After not being able to find a playset that seemed high quality and fit my needs, I decided to design my own! I wanted a solution that incorporated as much fun into a small footprint, as to not eat up too much of the yard. This backyard space saver playset has a 5′ x 9′ footprint, features two swings, a slide, a rock wall, a netted tire swing, and a second floor covered landing.
A 26 page plan set is available for this project. It includes everything you need to build your own space saver playset, including a materials list, hardware list, accessory list, and tool list. The highly detailed part list contains the ID, quantity, final dimensions, and location of all parts, making it easy for you to purchase and organize your materials. In addition, the plan set features detailed diagrams of each section of the playset, complete with dimensions, labels, and notes.
As always, I started this project by fully designing every single piece and identifying where cuts needed to happen using Sketchup. This allows me to minimize the amount of wood waste and helps make the shopping trip much more effective.
Using the material list from the plans, I loaded up the trailer full of pressure treated lumber. This is a mix of 4×4, 2×4, and 2×6 boards, mostly 8′ long with a few longer boards that make up the swing beam. The lumber wasn’t too wet, but I still left the trailer out in the sun for about a week to dry the wood as much as possible. This project could also be built with cedar; any weather resistant wood will do.
The first step in the build is to construct the platform. Using the miter saw I crosscut the 4×4 beams to length. The two posts at the “front” of the platform will eventually have the beam for the swings attached, so a notch needed to be cut out. I used a vertical jig and a clamp to cut as high as I could into the beam. A tenoning jig like this one could also be used.
A jigsaw cleans up the last little bit remaining between the two cuts made on the table saw.
I continued following the plans and cutting all of the parts out, labeling them as I went. Once they were cut I gave them all a 1/8″ round over using the router and sanded to 180 grit. I wanted everything to be smooth and splinter free for little hands.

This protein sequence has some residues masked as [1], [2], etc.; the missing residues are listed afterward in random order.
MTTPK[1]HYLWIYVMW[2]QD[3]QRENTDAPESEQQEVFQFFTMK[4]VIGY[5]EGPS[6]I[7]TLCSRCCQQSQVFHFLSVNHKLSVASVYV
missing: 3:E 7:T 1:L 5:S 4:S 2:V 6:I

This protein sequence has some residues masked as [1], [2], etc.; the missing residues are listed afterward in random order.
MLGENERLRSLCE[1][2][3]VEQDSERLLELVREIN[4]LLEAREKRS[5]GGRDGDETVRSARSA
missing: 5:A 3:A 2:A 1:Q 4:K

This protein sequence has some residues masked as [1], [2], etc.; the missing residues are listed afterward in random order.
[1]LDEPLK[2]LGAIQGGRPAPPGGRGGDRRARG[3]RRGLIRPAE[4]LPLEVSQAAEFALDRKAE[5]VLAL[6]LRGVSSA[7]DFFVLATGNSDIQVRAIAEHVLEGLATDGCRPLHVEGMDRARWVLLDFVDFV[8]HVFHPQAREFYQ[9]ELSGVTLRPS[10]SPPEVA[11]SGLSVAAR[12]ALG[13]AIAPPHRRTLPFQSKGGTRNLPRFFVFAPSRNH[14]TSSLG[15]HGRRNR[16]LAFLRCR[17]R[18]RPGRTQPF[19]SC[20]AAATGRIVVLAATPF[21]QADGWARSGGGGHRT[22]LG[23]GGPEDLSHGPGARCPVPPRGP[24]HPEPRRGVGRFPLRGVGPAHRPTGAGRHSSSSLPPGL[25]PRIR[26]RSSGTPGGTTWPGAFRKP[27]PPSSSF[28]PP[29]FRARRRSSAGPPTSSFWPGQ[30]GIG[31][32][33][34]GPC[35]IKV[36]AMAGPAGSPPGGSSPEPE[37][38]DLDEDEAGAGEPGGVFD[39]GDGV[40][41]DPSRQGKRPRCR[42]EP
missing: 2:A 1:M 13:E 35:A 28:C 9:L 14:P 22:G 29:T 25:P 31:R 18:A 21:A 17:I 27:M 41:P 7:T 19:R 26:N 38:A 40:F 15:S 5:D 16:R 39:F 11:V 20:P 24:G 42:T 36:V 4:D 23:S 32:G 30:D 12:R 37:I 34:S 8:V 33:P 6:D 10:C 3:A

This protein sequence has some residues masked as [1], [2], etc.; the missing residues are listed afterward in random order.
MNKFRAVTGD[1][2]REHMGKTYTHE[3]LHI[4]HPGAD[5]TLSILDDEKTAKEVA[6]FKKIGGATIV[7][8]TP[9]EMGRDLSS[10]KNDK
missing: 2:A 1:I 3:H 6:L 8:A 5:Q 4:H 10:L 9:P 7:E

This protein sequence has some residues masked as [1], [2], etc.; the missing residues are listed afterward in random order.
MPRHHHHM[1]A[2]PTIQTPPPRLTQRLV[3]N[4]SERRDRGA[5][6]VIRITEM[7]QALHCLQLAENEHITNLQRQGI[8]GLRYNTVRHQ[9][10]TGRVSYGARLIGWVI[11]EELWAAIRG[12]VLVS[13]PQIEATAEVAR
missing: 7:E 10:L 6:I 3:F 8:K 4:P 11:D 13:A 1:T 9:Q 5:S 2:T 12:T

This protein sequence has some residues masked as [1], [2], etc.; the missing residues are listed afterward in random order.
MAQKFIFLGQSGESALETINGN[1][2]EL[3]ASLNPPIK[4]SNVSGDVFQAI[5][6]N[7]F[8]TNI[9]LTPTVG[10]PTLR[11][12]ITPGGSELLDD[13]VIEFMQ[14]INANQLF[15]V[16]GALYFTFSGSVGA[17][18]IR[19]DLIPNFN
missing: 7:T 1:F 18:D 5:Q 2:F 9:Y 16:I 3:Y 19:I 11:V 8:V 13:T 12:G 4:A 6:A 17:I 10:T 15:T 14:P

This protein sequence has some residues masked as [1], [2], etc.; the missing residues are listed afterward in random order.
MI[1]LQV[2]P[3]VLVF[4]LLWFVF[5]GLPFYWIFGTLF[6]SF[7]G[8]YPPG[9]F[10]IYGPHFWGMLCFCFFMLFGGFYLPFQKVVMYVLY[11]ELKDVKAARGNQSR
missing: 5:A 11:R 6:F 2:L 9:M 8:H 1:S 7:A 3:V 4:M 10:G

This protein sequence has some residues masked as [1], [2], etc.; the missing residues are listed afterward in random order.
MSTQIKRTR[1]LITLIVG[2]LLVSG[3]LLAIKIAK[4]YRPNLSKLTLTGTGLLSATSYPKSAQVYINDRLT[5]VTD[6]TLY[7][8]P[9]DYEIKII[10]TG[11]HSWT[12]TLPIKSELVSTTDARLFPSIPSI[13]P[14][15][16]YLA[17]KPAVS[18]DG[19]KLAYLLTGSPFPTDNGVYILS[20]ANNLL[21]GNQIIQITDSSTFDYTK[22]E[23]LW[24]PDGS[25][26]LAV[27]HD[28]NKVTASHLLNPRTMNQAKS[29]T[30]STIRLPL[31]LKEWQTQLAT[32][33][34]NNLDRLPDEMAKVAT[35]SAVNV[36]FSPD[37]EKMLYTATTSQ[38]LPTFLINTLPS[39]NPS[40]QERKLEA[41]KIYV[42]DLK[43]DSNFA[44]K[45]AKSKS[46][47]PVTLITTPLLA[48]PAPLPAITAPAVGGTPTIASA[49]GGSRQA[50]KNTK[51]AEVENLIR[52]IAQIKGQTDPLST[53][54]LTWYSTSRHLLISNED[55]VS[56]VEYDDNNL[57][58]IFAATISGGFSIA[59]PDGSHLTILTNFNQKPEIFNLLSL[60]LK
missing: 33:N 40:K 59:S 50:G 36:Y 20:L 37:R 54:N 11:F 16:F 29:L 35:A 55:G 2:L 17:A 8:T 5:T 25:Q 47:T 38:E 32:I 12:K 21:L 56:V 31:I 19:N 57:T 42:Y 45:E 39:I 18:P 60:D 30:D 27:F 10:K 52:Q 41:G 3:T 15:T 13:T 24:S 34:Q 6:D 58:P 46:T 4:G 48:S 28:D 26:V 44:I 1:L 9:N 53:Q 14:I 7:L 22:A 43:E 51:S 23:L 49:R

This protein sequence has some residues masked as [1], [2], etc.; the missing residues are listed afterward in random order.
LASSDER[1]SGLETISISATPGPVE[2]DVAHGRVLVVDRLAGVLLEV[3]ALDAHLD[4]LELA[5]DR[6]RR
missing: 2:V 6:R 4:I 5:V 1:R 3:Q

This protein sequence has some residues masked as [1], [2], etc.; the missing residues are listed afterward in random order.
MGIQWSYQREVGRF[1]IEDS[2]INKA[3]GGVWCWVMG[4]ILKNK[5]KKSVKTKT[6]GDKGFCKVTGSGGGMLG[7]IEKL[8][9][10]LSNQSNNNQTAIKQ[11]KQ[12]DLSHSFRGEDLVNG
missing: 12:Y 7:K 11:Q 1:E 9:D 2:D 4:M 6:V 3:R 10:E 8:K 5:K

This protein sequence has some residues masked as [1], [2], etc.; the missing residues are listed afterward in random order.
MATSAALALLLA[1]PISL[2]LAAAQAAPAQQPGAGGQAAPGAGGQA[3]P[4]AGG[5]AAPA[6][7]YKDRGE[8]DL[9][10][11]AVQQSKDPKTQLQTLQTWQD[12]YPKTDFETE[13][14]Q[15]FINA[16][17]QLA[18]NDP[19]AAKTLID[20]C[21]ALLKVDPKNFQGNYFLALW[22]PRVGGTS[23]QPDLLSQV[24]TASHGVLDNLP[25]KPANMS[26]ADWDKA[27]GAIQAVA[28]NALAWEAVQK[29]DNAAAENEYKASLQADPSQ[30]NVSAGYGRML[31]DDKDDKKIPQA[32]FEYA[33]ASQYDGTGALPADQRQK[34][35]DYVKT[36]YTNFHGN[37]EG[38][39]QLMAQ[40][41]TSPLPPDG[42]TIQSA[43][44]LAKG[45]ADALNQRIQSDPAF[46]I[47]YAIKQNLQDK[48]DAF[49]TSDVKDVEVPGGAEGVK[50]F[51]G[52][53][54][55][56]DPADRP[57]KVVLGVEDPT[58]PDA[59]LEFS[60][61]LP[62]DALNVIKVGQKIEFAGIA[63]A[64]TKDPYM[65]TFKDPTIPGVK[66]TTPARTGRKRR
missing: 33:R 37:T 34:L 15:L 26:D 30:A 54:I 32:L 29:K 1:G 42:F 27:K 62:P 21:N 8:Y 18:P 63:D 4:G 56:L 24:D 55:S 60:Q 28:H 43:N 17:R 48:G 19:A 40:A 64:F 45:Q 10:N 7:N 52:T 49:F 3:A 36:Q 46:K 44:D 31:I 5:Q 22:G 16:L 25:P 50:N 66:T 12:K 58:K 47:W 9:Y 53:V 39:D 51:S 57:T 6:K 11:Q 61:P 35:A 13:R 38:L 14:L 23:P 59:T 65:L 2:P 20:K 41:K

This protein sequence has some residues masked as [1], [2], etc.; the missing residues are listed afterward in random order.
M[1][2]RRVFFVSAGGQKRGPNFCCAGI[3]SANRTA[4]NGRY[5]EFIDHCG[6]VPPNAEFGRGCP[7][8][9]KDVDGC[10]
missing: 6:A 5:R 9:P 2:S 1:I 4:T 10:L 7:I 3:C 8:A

The vertical board on the left side of the above image is the top railing, the right side of the image is the bottom of a railing. Using scrap wood as a spacer, I pre-drilled and screwed in the balusters between the two railings.
With the supervisor keeping an eye on the progress, I temporarily stood the railings up and laid out the floor between them. The floor boards sit on top of two boxes. This gives stability, a place to screw the middle of the floor to, and a location to hang the net swing when it’s all stood up. Playing cards helped to keep an equal distance between each floor board.
A few of the boards are notched out to fit around the newel posts. I left about an 1/8″ between each board and from the end of the boards to the railing balusters to allow for expansion and contraction.
This may be overkill, but I drilled a pilot hole and hammered in an 8″ galvanized carriage bolt through each of the corners. A little extra insurance never hurts!
Everywhere a carriage bolt is installed, I cut off the excess and ground the remainder smooth. No sharp edges on this play set!
The Rock Wall and Ladder
Time to work on standing this thing up. The four legs of the playset are 4’x4’s at angles. This angle will determine how steep the rock wall, ladder, and slide end up.
I clamped a couple of spacers in place to keep everything square while attaching the wall slats and ladder steps.
A quick jig helps to align evenly spaced holes. Outdoor rated screws hold the rock wall supports and ladder steps in place.
Putting it All Together
I was finally able to wrestle this behemoth together, add some clamps, drill holes and join the three large parts.
“That ain’t going nowhere”
When a carriage bolt needed to go through an angled piece, I used a chisel to create a flat spot for the head to rest.
When the time came to assemble this in the backyard, I took out the large carriage bolts holding the stilts on and lugged it out to its final location and reassembled.
After seeing it in the backyard I realized that the ladder needed a little additional work. Using some extra material, I ripped pieces at an angle and attached them to the stairs to create a larger foot rest. With the slide bolted on, a couple of handles, and the net swing attached, this thing was irresistible to my daughter!
Using some small bits of painters tape, I created a layout of the rock wall hold locations and fastened them by drilling through the wall and bolting them from the rear.
Two 10′ boards laminated together make up the swing beam.
I ran each side through the table saw for nice clean edges.
The first step in attaching the roof was to clamp the vinyl canopy on the end supports. With that in place, I could raise the t-support up until everything was tight and level, then clamp it in place. I drove four screws per side, made a pencil line, and trimmed off the excess with a circular saw.
A curved support brace on the back keeps the top from racking.
The final step of this project was to remove all of the plastic and apply a single coat of protectant stain on all of the bare wood. Using my spray gun, I was able to knock all of this out in less than an hour.
I think I say this after every post, but this is officially my favorite build! The joy this space saver backyard playset has brought my daughters was worth every hour put into designing and building it. It’s been standing now for over a year and it looks just like the day it was built.
Tools and items used in this project
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